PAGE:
While we've written previously that Jersey City has a dearth of affordable housing options, that may not be true for much longer. As CityLab reported this week, Jersey City officials have come up with an innovative new strategy for encouraging development—and, as a result, more affordable apartments—across the entire city, not just in its increasingly pricey waterfront areas.
How it works: As an extension of mayor Steven Fulop's Payment in Lieu of Taxes (PILOT) policy, the city will be divvied up into four zones or "tiers," each with its own individualized set of tax incentives and affordability requirements. For instance, in Tiers 1 and 2—relatively popular, high-priced neighborhoods—developers would receive shorter-term tax abatements than they would in tiers 3 and 4, areas where there's been less development. In all areas, developers would be required to make a certain percentage of new apartments affordable—10 percent in tier one, and 15 percent in tier 4. (Either that, or contribute to the city's Affordable Housing Trust Fund, but officials think the tax incentives are strong enough that developers will want to opt in. Another option: developers will have the option of extending the length of their tax abatements by adding a higher percentage of affordable units.) Take a look at maps of the different tiers below:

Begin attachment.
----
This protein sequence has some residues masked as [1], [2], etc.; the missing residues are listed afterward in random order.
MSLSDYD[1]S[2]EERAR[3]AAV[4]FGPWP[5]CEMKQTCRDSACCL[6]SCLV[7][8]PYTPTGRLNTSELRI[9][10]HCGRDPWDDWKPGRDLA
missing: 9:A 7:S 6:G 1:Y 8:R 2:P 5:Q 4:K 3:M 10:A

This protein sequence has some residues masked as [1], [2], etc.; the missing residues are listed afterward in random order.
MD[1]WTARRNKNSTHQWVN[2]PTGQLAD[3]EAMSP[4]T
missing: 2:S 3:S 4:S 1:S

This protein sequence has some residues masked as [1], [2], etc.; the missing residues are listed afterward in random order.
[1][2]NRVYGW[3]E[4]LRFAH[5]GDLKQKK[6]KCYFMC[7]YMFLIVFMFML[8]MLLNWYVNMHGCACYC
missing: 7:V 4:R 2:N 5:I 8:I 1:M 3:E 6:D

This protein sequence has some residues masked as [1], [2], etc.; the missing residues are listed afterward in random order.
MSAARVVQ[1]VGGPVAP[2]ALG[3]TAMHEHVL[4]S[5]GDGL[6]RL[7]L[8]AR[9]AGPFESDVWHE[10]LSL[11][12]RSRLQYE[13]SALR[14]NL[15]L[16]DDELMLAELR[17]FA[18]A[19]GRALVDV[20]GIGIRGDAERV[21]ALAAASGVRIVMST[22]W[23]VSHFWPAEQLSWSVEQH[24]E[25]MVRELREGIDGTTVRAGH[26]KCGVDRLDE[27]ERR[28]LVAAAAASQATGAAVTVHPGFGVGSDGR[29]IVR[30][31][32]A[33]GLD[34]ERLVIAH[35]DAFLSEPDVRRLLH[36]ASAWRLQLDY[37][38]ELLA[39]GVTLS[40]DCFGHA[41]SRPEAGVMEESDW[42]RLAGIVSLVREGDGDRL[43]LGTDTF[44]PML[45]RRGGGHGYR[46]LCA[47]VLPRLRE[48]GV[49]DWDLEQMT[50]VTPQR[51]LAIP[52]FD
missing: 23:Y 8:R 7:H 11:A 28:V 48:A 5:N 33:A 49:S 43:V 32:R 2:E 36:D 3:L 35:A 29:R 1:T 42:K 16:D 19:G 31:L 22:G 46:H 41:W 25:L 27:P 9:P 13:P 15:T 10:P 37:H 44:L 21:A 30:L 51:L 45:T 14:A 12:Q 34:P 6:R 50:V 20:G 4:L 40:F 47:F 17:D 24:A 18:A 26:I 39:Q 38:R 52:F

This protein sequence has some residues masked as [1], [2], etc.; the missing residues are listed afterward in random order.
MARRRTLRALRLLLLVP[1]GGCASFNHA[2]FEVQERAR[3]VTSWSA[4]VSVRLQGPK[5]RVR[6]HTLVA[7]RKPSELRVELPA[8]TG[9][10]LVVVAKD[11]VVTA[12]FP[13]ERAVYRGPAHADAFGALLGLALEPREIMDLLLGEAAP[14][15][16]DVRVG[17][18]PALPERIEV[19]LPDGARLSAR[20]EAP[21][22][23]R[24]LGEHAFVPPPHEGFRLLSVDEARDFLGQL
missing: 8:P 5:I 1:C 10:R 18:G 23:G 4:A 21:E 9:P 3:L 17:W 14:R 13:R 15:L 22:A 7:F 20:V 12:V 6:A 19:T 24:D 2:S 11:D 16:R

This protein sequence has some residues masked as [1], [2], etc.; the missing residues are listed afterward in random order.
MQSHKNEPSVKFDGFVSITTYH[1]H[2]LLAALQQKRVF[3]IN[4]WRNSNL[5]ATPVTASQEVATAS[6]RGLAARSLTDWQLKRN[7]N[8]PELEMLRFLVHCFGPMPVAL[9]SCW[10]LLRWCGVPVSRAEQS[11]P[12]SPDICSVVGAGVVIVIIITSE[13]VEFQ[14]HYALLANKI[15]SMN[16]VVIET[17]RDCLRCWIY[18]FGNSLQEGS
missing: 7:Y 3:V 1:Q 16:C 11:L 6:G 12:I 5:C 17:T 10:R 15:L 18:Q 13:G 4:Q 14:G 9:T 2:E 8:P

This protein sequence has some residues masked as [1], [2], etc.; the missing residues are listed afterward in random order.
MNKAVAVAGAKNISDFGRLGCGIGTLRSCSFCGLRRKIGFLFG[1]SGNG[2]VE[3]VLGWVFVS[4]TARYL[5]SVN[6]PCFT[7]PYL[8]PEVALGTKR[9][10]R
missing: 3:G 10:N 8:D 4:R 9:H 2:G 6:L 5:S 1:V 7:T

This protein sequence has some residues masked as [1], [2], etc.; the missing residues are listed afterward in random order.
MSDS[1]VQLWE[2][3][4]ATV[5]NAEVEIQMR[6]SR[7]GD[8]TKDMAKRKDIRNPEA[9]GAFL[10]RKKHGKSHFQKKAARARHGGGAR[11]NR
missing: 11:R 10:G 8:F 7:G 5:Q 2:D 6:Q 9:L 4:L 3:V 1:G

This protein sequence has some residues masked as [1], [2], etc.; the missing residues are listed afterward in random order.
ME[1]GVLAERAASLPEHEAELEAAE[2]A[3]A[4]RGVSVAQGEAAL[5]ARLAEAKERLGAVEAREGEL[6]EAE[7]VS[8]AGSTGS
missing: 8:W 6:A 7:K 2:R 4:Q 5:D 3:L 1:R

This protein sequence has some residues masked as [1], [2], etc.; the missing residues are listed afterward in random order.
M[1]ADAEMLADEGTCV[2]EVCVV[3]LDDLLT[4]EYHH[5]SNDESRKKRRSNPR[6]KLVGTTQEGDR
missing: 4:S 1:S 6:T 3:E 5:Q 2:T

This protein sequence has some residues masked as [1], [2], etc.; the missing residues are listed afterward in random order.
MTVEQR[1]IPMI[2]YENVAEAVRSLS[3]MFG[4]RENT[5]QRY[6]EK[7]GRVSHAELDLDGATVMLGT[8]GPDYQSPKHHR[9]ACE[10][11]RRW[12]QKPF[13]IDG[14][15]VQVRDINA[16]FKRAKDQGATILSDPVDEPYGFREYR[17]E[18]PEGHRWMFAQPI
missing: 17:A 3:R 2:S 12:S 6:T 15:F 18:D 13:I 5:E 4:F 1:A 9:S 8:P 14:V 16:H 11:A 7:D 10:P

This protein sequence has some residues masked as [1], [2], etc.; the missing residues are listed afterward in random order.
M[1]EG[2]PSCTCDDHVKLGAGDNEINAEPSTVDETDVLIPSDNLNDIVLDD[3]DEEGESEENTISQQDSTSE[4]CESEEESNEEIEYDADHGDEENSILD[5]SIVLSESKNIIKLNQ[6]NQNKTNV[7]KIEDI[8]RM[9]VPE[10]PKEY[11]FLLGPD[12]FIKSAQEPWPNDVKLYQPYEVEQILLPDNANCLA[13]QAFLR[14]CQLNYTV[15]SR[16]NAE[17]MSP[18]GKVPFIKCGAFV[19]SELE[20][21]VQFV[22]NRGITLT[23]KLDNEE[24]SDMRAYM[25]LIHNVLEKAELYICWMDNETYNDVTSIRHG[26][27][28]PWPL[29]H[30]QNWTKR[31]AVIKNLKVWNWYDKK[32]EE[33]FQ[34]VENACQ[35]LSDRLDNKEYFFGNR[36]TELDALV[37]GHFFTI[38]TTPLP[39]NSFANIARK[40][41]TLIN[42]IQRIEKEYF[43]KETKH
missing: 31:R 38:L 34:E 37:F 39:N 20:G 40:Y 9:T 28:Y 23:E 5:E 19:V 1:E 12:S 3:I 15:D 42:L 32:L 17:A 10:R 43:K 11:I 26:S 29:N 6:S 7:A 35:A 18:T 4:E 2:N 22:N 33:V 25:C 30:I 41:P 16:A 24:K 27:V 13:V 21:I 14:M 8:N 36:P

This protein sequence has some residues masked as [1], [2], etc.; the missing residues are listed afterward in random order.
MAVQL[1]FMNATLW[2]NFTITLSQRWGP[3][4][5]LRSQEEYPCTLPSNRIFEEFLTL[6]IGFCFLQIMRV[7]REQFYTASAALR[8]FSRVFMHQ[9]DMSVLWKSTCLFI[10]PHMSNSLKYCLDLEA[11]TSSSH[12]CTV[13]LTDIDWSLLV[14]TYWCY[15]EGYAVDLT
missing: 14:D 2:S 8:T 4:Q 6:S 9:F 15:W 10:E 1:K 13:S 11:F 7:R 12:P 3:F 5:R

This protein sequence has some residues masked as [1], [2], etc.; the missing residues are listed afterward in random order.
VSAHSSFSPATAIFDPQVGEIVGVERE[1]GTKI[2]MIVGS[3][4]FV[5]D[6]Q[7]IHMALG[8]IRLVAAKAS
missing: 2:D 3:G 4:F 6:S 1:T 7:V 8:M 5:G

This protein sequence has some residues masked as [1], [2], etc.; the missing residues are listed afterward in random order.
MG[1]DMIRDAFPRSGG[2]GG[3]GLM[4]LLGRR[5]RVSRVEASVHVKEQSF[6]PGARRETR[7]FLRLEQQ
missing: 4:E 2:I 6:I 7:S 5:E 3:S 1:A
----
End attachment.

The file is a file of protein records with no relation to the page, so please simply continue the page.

Granted, Jersey City faces a somewhat different set of housing dilemmas than NYC—this program is designed to draw development to areas of Jersey City that are losing residents, but here in New York, there aren't exactly large swaths of land sitting unused. But the switch to neighborhood-centric policy echoes a complaint we've often heard in affordable housing circles. Namely, that the area median income, or AMI—the metric the city uses to determine eligibility for affordable housing— is based on city-wide statistics, meaning that in poorer areas, the income requirements set for affordable housing developments are sometimes well above the neighborhood AMI, effectively shutting locals out of the running. It seems that even for a problem as macro as the affordable housing crisis, there are potential benefits to thinking more micro.
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